The larger one was made by “supersizing” the original pattern, using the larger of the two curved rulers Sew Kind of Wonderful designed for cutting curves. I wrote a tutorial showing how I did it.

2. Junior Billie Bag. This was the first of two JBBs I made in 2017:

Designed over 20 years ago by Billie Mahorney, it’s a fabulous quilter’s tote personalized by each maker, starting with the design on the front and back panels and ending with the pockets inside and out. Two years ago Billie turned the teaching of her design over to me, and I make a bag every time I teach a class. This may be my favorite of the eight I have made so far.

Without consciously planning to, I wound up making a suite of accessories to go with my Junior Billie Bag:

(See the rotary cutter coat in the lower left corner? I wrote directions for it in 2014 and it remains my most popular tutorial. Every now and then when I see a huge spike in the number of views on my website/blog, I know it’s because someone provided a link to the tutorial.)

1 . Where It’s @. Much to my surprise and delight, this quilt won a second place ribbon at the Northwest Quilting Expo in Portland, Oregon in September:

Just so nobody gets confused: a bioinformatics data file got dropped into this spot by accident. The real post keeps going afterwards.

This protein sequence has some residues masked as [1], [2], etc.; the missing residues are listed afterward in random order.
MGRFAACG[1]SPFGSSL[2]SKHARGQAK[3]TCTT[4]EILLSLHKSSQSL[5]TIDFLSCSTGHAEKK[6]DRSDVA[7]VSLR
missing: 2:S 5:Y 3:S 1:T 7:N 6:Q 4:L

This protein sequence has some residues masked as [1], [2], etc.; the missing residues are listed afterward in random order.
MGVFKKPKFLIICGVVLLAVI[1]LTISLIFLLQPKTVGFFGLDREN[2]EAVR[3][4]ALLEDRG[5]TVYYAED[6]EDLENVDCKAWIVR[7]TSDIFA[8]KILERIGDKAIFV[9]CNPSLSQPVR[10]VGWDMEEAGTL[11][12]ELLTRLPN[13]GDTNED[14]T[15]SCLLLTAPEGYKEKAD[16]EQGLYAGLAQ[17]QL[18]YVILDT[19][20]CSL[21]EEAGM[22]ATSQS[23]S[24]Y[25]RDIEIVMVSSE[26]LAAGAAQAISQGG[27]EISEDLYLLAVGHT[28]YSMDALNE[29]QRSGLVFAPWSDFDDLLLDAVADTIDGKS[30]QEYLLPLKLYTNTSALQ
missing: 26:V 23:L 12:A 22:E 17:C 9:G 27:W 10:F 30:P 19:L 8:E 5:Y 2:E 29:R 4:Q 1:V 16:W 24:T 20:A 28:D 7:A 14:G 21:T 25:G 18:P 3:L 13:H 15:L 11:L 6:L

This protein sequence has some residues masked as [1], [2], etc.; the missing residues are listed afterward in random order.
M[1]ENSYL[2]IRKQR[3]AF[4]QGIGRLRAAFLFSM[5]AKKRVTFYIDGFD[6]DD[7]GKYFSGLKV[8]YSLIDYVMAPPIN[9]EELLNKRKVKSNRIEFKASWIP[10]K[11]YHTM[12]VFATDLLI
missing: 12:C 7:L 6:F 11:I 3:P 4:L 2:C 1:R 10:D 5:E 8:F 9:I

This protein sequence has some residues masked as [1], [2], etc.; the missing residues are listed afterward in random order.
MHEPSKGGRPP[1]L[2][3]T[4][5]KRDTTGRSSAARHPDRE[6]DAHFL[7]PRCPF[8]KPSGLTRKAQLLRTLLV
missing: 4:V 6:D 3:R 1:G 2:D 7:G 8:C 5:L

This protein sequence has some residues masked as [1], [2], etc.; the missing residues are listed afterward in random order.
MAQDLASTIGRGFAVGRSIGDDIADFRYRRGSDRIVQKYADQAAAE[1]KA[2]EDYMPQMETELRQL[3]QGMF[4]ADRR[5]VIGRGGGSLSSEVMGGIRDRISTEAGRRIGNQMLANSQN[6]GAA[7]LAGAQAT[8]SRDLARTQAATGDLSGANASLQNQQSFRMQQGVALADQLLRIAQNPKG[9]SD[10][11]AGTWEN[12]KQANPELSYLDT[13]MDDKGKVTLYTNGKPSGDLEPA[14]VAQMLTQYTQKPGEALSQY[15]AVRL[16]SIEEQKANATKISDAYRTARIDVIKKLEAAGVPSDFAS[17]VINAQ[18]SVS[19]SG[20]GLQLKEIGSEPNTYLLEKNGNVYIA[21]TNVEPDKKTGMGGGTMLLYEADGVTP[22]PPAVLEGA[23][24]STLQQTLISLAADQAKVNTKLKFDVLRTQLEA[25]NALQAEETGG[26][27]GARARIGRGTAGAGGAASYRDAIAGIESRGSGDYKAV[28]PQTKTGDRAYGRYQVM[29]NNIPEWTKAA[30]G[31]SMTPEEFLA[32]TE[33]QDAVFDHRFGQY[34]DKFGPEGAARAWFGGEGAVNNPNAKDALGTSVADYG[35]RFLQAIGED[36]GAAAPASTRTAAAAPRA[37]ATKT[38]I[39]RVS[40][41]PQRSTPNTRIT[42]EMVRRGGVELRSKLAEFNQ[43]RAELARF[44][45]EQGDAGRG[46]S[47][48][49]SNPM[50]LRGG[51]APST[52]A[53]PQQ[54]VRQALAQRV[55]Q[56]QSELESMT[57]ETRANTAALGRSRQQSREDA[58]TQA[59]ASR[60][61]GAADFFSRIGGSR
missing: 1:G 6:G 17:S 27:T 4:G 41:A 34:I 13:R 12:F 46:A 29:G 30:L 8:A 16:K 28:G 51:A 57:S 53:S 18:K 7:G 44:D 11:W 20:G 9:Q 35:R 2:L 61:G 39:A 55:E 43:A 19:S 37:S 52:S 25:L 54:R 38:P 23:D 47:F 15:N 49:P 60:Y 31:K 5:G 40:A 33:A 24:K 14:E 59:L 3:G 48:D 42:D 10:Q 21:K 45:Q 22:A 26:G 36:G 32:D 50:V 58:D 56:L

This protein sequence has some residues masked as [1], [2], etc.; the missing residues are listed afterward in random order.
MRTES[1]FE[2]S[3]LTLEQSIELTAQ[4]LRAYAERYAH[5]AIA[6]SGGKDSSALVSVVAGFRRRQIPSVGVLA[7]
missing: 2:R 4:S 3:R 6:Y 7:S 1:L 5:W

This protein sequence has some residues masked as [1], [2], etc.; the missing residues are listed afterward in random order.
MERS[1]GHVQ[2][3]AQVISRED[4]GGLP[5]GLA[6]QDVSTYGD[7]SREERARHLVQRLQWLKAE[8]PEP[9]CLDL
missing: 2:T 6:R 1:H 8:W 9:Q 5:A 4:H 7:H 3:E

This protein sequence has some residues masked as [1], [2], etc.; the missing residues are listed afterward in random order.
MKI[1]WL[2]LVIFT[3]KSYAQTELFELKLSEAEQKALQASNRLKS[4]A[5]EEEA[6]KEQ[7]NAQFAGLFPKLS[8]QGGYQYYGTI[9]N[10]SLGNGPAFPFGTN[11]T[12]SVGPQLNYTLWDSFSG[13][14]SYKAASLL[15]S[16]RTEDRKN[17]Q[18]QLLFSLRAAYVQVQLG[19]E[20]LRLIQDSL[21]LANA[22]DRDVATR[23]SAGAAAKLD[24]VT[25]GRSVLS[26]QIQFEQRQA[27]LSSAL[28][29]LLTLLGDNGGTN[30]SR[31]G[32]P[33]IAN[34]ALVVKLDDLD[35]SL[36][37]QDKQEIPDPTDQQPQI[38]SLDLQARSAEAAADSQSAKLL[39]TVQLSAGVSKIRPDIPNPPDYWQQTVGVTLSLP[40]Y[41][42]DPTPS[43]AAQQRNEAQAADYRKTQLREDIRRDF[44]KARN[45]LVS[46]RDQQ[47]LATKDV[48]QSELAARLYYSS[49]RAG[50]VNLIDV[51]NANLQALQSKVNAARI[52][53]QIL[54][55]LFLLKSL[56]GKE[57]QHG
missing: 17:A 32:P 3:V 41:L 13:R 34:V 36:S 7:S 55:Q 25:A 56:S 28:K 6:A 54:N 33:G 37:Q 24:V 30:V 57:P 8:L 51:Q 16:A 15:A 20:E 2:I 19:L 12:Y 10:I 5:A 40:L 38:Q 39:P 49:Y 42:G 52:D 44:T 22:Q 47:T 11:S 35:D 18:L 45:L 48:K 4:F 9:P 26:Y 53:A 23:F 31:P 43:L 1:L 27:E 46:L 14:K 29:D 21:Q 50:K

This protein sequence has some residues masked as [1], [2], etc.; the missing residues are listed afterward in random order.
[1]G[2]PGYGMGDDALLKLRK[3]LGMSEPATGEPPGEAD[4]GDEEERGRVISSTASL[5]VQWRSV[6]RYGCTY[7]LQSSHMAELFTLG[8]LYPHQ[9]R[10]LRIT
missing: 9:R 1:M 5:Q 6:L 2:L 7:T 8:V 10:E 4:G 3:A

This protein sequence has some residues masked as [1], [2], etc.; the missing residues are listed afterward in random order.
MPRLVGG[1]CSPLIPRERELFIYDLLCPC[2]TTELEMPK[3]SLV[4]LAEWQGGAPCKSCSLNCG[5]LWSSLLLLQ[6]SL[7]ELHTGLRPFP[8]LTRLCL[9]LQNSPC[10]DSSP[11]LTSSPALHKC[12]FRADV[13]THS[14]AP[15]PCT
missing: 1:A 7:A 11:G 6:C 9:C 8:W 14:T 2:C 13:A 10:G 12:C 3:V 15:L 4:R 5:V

The design is Rewind by Karla Alexander of Saginaw Street Quilts. I started the quilt in a class with Karla in Sisters, Oregon in July 2016. Getting a ribbon was honor enough but the award came with a check for $500. My first reaction? “Think how many yards of fabric I can buy with that!”

Well, this has been a nice little trip down memory lane. Do you want to join Cheryl’s party, too? The link is open until January 2. Be sure to check out the top five posts of the other quilting/blogging partygoers. And thank you for checking out mine!

 

 

 

Posted in Billie Bag, family, Junior Billie Bag, Northwest Quilting Expo, QCR Mini, Quick Curve Ruler, Quilter's Affair, rotary cutter case, sewing tool caddy, tote bags, tutorial, update, windmill block, wonky Greek key | 5 Comments